Pornostar (1998) by Toshiaki Toyoda

An aimless drifter finds himself recruited into a violent gang struggle in this crime drama. We never learn much about the protagonist Arano (Koji Chihara), who wanders the streets of Tokyo clutching a sports bag. When he is confronted by gang leader Kamijo (Onimaru) he shows little reaction to his aggressive threats. When he later turns up at their headquarters having murdered two other gangsters, Kamijo decides rather than killing him, as they were instructed to do, to use him in their negotiations with drug-dealers and their turf-war with rival Yakuza boss Matsunaga (Tetta Sugimoto). However, Kamijo soon discovers that he is unable to control Arano’s violent outbursts and hatred for all yakuza, threatening their business and their lives.

Writer-director Toshiaki Toyoda creates a unique crime drama from the perspective of a mysterious outsider who strolls carelessly into the violent underworld of thugs, drugs and punks. We have familiar scenes of mobsters dealing with their boss; attempting to sell acid; or wondering how they are going to carry out their orders to murder the head of another crime family. But in each situation things are complicated by Arano’s nihilistic and unpredictable world view. We never discover why he hates the Yakuza so fiercely, although any number of reasons would be easy to imagine. Likewise, he remains an enigma with regards to his past and also what he carries around in his bag. It is a crime thriller that seems to be cracked wide open with the inclusion of this singular individual. The direction moves from stylised sequences to more mundane everyday moments, and the score similarly appears at moments of high drama while being entirely absent at other moments. This creates a tonal dissonance between the ‘real’ world and the stylised violence of the yakuza film in which the protagonist finds himself.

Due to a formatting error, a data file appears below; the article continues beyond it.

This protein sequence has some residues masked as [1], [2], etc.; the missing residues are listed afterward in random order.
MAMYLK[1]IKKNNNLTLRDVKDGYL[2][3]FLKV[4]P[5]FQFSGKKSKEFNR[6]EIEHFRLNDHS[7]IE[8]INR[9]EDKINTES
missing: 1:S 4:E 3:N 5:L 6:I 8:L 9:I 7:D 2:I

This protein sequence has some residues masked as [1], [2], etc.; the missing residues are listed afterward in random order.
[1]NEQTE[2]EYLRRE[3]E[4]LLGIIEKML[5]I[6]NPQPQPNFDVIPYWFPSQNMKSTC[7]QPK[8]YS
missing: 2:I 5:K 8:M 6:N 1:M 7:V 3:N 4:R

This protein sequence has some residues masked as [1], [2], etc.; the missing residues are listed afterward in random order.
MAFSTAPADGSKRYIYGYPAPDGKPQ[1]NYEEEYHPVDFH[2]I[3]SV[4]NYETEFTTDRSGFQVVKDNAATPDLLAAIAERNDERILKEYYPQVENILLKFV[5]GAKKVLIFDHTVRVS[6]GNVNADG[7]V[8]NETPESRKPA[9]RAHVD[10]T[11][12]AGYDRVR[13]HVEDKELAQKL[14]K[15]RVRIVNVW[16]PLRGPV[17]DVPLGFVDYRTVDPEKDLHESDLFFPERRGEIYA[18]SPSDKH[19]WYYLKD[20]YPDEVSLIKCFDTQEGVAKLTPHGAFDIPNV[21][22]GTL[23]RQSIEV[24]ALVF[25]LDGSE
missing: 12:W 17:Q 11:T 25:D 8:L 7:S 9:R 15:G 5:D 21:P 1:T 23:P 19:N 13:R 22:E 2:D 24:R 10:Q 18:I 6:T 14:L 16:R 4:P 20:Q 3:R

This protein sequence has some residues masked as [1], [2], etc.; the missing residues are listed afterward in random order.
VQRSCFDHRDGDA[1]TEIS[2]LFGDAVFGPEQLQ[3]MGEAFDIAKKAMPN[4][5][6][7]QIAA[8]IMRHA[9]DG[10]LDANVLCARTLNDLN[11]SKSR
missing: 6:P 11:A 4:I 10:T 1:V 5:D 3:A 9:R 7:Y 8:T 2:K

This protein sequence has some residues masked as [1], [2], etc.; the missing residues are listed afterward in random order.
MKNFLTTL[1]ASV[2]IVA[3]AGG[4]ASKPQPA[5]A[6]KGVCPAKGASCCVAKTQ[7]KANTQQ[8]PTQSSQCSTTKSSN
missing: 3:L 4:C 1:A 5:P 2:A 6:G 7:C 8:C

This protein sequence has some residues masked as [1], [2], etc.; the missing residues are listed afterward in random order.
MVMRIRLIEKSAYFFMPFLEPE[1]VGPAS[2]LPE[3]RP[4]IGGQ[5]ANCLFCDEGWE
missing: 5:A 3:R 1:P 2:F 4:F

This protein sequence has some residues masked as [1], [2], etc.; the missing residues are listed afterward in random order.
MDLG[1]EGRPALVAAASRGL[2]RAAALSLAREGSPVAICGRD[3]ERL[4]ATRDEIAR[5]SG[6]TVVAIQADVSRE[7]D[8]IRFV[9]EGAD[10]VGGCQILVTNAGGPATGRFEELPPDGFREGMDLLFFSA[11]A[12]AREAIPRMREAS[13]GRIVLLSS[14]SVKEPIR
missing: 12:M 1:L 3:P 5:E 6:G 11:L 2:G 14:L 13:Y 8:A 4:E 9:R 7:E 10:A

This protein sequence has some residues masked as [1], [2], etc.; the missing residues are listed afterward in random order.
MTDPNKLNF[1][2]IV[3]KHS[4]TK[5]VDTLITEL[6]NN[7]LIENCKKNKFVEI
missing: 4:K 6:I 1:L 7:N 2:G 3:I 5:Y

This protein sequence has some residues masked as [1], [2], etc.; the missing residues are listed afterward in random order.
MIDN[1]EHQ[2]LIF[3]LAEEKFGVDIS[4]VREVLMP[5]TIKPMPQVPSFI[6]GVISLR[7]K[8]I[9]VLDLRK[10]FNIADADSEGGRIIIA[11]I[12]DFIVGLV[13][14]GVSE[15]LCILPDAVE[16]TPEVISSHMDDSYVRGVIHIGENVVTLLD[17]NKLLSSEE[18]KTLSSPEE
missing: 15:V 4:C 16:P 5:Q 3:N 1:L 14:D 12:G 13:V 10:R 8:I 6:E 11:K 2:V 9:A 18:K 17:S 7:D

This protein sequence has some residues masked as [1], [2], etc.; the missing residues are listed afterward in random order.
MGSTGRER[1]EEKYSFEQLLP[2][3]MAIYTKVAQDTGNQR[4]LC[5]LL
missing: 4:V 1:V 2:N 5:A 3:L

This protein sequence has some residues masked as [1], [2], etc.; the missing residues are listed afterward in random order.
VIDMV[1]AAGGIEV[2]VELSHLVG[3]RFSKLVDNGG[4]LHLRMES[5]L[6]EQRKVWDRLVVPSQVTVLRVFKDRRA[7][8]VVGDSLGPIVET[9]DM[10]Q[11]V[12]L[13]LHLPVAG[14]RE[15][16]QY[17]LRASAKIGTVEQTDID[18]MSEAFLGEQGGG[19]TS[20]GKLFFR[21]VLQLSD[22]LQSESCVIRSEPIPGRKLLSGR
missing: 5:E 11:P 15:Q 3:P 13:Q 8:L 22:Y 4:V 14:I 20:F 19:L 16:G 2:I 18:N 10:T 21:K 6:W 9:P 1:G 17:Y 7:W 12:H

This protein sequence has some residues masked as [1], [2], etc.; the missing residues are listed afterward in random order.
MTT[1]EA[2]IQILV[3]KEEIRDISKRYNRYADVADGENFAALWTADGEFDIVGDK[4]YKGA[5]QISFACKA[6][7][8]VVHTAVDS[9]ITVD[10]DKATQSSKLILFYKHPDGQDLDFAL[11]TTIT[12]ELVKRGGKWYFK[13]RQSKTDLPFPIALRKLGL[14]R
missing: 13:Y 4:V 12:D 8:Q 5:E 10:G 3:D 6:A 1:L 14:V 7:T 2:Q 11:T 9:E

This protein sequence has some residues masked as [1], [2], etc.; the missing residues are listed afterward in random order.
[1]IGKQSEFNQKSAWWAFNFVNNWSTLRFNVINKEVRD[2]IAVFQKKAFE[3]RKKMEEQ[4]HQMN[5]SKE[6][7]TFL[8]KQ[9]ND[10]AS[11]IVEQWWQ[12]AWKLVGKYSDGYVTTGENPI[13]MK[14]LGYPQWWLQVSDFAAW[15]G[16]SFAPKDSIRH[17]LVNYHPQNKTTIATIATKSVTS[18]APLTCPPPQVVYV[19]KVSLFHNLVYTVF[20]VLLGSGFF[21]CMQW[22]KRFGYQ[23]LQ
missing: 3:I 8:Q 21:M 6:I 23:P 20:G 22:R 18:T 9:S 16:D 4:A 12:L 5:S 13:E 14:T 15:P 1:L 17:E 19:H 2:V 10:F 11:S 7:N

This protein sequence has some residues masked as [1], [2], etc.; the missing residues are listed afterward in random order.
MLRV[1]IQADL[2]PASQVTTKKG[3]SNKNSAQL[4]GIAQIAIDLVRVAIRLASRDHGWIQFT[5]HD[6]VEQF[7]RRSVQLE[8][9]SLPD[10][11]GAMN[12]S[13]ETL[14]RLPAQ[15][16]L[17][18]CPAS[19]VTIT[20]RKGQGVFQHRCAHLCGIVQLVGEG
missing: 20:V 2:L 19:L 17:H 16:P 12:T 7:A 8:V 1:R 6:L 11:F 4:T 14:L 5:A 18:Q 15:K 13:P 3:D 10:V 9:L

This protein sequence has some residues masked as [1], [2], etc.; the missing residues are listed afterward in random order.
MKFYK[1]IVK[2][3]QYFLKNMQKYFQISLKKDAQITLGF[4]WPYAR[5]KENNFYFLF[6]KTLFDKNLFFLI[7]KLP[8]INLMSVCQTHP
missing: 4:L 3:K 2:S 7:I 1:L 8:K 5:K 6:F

“Pornostar” delights in the mystery of its central character. The contents of the bag that he carries remain unknown throughout, lending themselves to even a metaphysical interpretation. Arano remains somewhat distant from us as the audience and we are never sure exactly what he is thinking, or what he might do next; his reasoning for joining the gangsters is similarly left unexplained. We do see him stand up to an adult bullying children, which may suggest some motivation for his actions. Likewise, his hatred of the yakuza is suggestive of some past history with them. His only concern seems to be what will be written on his epitaph, a question he asks several times throughout the film. Perhaps he is intended to be a blank slate, buffetted by those around him, lacking any will of his own. His tragedy seems to be that he is unable to walk his own path, rather forced into the violent society we see around him. The sequence early in the film when we see him appear through a crowd of people at a crosswalk is the perfect metaphor for this theme of attempting to establish a sense of individuality in a society.

9 Souls (2003) by Toshiaki Toyoda